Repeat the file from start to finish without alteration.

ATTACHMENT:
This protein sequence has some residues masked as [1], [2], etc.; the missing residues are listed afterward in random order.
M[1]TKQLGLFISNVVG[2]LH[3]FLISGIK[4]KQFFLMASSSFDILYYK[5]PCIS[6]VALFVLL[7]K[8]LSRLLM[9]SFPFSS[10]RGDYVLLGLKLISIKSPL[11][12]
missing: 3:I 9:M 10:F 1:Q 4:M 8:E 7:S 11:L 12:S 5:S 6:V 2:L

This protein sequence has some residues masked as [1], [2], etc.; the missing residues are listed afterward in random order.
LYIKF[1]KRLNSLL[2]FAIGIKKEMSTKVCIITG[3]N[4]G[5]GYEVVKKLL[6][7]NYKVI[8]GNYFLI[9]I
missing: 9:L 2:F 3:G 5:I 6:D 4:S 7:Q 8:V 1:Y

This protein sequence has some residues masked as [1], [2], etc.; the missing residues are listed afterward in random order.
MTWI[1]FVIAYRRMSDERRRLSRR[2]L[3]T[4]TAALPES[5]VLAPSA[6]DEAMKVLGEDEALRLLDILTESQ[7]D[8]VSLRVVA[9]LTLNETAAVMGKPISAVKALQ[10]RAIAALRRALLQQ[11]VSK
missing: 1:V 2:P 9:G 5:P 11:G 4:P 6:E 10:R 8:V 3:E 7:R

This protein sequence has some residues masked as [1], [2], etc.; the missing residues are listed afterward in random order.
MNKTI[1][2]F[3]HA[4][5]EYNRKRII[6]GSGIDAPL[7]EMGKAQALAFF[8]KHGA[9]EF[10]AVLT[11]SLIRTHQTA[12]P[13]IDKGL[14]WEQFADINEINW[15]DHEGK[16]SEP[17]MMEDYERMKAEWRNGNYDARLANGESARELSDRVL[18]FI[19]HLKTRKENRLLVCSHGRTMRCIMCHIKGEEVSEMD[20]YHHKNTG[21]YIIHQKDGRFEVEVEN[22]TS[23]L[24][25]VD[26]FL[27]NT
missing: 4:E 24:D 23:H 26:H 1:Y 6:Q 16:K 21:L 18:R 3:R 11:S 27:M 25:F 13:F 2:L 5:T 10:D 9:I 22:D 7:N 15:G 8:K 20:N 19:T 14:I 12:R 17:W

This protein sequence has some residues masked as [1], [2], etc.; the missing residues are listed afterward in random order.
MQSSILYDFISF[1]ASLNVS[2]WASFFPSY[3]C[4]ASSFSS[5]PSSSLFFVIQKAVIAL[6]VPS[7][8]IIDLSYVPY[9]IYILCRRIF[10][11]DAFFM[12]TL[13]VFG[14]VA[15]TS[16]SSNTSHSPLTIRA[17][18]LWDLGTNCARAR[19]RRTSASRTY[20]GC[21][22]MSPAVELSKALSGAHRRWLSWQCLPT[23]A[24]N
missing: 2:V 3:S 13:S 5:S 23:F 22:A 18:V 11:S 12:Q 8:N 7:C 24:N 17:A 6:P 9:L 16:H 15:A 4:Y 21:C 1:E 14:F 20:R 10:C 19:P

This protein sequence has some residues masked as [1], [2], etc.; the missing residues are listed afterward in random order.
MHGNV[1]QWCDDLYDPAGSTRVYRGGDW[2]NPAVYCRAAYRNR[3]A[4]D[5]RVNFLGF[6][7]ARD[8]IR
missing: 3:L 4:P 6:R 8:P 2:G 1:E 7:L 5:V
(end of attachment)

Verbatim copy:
This protein sequence has some residues masked as [1], [2], etc.; the missing residues are listed afterward in random order.
M[1]TKQLGLFISNVVG[2]LH[3]FLISGIK[4]KQFFLMASSSFDILYYK[5]PCIS[6]VALFVLL[7]K[8]LSRLLM[9]SFPFSS[10]RGDYVLLGLKLISIKSPL[11][12]
missing: 3:I 9:M 10:F 1:Q 4:M 8:E 7:S 11:L 12:S 5:S 6:V 2:L

This protein sequence has some residues masked as [1], [2], etc.; the missing residues are listed afterward in random order.
LYIKF[1]KRLNSLL[2]FAIGIKKEMSTKVCIITG[3]N[4]G[5]GYEVVKKLL[6][7]NYKVI[8]GNYFLI[9]I
missing: 9:L 2:F 3:G 5:I 6:D 4:S 7:Q 8:V 1:Y

This protein sequence has some residues masked as [1], [2], etc.; the missing residues are listed afterward in random order.
MTWI[1]FVIAYRRMSDERRRLSRR[2]L[3]T[4]TAALPES[5]VLAPSA[6]DEAMKVLGEDEALRLLDILTESQ[7]D[8]VSLRVVA[9]LTLNETAAVMGKPISAVKALQ[10]RAIAALRRALLQQ[11]VSK
missing: 1:V 2:P 9:G 5:P 11:G 4:P 6:E 10:R 8:V 3:E 7:R

This protein sequence has some residues masked as [1], [2], etc.; the missing residues are listed afterward in random order.
MNKTI[1][2]F[3]HA[4][5]EYNRKRII[6]GSGIDAPL[7]EMGKAQALAFF[8]KHGA[9]EF[10]AVLT[11]SLIRTHQTA[12]P[13]IDKGL[14]WEQFADINEINW[15]DHEGK[16]SEP[17]MMEDYERMKAEWRNGNYDARLANGESARELSDRVL[18]FI[19]HLKTRKENRLLVCSHGRTMRCIMCHIKGEEVSEMD[20]YHHKNTG[21]YIIHQKDGRFEVEVEN[22]TS[23]L[24][25]VD[26]FL[27]NT
missing: 4:E 24:D 23:H 26:H 1:Y 6:Q 16:K 21:L 18:R 3:R 11:S 27:M 25:F 13:F 2:L 5:T 10:D 9:I 22:D 7:N 15:G 8:K 20:N 19:T 14:I 12:R 17:W

This protein sequence has some residues masked as [1], [2], etc.; the missing residues are listed afterward in random order.
MQSSILYDFISF[1]ASLNVS[2]WASFFPSY[3]C[4]ASSFSS[5]PSSSLFFVIQKAVIAL[6]VPS[7][8]IIDLSYVPY[9]IYILCRRIF[10][11]DAFFM[12]TL[13]VFG[14]VA[15]TS[16]SSNTSHSPLTIRA[17][18]LWDLGTNCARAR[19]RRTSASRTY[20]GC[21][22]MSPAVELSKALSGAHRRWLSWQCLPT[23]A[24]N
missing: 2:V 3:S 13:S 5:S 23:F 22:A 18:V 11:S 12:Q 8:N 7:C 24:N 17:A 6:P 9:L 16:H 15:A 4:Y 21:C 1:E 14:F 20:R 10:C 19:P

This protein sequence has some residues masked as [1], [2], etc.; the missing residues are listed afterward in random order.
MHGNV[1]QWCDDLYDPAGSTRVYRGGDW[2]NPAVYCRAAYRNR[3]A[4]D[5]RVNFLGF[6][7]ARD[8]IR
missing: 3:L 4:P 6:R 8:P 2:G 1:E 7:L 5:V